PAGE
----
Transmedia storytelling

From Media Technology and Culture Change

Transmedia storytelling is the telling of a narrative over several different media platforms. An example of transmedia storytelling is The Matrix franchise because in order to get the whole story you need to participate in multiple media and go beyond the movie. A cohesive storyworld is developed and used over several media and new information is gathered from the contribution of each platform in order to further a complete understanding of the whole. This is an all-encompassing approach to marketing a product by making it a franchise. It demands more of the consumer; encouraging involvement across all of the different media. In his book, Convergence Culture, Henry Jenkins defines transmedia storytelling as follows, "Transmedia storytelling is the art of world making. To fully experience any fictional world, consumers must assume the role of hunters and gatherers, chasing down bits of the story across media channels, comparing notes with each other via online discussion groups, and collaborating to ensure that everyone who invests time and effort will come away with a richer entertainment experience" (Jenkins, Henry, Convergence Culture, New York University Press: New York, 2006, p. 21).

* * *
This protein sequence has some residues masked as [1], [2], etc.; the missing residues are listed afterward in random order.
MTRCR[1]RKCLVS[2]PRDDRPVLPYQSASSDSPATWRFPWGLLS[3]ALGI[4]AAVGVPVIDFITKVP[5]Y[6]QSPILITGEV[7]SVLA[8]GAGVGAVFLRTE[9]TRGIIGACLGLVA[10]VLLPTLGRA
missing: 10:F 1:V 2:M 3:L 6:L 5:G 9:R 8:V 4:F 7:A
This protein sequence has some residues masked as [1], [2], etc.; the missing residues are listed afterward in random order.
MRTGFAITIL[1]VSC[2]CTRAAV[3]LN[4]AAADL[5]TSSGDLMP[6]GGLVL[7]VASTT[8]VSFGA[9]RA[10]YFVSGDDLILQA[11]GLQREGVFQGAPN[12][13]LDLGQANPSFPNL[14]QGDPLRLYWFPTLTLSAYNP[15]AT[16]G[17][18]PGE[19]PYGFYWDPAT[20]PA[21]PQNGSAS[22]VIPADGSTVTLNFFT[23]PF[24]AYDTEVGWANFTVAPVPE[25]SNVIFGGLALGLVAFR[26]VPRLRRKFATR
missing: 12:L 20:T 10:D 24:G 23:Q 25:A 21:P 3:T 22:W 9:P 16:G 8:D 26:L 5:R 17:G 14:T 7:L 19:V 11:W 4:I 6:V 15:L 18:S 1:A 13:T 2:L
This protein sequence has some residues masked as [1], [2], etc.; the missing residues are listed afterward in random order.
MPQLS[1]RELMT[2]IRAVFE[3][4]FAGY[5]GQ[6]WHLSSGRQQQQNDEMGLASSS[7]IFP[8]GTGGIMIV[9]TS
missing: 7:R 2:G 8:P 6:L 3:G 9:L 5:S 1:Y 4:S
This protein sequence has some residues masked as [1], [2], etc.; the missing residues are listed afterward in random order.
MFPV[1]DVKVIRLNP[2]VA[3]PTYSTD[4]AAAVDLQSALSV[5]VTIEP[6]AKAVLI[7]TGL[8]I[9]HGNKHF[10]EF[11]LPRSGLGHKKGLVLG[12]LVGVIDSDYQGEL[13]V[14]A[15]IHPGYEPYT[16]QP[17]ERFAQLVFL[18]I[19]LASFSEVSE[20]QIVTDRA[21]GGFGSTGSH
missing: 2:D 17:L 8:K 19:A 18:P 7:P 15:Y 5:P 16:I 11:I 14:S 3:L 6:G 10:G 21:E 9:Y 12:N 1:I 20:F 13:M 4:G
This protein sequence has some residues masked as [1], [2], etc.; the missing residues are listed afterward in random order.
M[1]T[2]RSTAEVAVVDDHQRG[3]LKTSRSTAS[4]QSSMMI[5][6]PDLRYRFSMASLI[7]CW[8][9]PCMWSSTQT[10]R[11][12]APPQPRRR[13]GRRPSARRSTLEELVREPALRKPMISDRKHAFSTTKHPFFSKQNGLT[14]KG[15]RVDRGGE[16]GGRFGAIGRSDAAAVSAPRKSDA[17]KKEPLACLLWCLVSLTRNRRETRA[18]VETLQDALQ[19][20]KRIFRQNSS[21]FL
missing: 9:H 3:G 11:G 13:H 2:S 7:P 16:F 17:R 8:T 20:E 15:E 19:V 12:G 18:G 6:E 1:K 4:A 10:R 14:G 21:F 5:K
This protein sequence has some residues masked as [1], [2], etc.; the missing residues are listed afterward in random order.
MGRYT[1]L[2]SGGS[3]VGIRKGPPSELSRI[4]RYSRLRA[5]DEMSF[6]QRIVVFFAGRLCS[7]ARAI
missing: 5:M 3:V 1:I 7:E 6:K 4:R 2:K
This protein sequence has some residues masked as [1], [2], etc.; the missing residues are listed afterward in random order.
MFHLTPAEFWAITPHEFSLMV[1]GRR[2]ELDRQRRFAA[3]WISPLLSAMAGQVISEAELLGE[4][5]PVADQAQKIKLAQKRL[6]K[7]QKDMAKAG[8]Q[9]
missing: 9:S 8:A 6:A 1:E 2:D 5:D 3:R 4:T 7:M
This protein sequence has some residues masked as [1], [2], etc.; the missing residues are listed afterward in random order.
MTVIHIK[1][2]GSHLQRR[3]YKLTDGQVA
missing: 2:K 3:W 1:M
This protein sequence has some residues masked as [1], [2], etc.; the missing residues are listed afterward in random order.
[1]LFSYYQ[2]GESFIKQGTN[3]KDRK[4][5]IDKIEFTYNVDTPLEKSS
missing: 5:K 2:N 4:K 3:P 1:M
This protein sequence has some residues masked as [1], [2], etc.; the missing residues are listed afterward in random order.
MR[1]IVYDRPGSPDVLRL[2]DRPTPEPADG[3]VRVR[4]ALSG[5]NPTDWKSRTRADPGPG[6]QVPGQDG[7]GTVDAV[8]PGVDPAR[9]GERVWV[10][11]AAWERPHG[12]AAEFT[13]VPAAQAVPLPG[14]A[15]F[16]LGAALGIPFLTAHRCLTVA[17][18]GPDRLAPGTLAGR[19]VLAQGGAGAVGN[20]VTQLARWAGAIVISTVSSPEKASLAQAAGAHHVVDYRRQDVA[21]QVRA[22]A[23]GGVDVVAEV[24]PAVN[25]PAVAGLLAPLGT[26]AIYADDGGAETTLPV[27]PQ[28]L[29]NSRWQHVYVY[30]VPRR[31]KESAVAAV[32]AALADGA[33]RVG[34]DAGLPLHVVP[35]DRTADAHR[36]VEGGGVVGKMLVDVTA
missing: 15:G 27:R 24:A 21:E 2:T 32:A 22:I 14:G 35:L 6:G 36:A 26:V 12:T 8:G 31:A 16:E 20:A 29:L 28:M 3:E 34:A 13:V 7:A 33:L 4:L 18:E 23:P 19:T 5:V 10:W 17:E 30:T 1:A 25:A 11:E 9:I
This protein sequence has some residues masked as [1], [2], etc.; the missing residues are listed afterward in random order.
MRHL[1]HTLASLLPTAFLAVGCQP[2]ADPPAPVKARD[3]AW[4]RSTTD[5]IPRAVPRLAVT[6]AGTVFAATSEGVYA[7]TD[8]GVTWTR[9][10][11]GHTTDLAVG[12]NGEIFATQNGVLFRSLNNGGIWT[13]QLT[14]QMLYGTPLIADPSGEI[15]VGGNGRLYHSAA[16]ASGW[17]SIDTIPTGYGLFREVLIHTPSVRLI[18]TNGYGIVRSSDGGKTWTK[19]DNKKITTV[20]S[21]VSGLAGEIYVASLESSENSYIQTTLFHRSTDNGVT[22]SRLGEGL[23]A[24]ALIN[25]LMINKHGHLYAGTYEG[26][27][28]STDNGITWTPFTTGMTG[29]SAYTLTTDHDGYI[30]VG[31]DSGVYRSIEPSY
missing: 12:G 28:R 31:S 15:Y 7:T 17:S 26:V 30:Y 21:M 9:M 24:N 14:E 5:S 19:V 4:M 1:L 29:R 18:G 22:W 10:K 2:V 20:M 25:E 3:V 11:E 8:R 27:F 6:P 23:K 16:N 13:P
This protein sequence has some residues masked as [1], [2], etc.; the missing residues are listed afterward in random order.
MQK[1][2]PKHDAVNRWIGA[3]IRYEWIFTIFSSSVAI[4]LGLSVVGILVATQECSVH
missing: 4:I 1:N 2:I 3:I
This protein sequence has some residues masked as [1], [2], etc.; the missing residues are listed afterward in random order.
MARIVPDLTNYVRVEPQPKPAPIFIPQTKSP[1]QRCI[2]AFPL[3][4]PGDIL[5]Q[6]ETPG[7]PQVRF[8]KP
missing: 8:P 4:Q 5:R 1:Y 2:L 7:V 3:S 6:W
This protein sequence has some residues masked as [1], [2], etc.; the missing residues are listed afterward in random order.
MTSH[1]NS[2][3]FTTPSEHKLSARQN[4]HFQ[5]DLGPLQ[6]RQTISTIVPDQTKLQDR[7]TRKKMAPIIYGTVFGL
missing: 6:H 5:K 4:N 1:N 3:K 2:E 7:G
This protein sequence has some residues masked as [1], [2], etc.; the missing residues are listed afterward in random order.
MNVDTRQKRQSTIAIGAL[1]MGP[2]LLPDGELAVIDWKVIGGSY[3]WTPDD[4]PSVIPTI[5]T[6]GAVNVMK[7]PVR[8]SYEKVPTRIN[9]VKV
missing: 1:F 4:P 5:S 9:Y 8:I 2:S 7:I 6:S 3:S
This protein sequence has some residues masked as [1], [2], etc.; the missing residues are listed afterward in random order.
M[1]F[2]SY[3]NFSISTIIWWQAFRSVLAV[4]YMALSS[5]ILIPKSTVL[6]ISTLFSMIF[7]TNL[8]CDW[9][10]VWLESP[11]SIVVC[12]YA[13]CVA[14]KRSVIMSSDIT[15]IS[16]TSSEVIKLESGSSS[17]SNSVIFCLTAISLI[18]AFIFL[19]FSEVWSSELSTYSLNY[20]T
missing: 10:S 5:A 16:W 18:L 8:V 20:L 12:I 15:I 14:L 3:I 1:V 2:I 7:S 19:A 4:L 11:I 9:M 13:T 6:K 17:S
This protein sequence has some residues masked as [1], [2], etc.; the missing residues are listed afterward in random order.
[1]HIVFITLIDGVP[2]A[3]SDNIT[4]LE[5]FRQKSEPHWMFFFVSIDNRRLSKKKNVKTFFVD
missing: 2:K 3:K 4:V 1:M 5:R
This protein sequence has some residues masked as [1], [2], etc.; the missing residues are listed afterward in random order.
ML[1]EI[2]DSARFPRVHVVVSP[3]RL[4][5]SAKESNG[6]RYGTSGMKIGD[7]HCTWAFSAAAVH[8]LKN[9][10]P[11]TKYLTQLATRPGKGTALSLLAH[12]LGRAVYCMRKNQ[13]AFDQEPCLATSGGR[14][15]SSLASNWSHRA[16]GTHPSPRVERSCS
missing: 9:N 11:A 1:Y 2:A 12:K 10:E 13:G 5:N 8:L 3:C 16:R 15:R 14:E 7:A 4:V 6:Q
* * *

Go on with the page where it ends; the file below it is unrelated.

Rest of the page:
According to Jason Mittell, there are 5 different categories for stories in transmedia, specifically videogames.

1.) Retelling the Plot: These are games which let the player experience a plotline over again. Example: Lord of the Rings and Spider Man 2.

2.) 'New Episode' Model: In these games, the player is not sure whether the content transfers to the show or if it stands alone. But it deals with similar characters and situations. Examples: Buffy, Alias

3.) Diegetic Exploration: Games with different worlds to discover and explore. Examples: Star Wars Galaxies and The Simpsons Road Rage

4.) Gap Filling / Interweaving: Games that help you understand the films. Examples: Enter the Matrix, Star Wars: Knights of the Old Republic.

5.) Radical Reinterpretations: Games that alter a story in radical ways. Examples: American McGee's Alice




External Links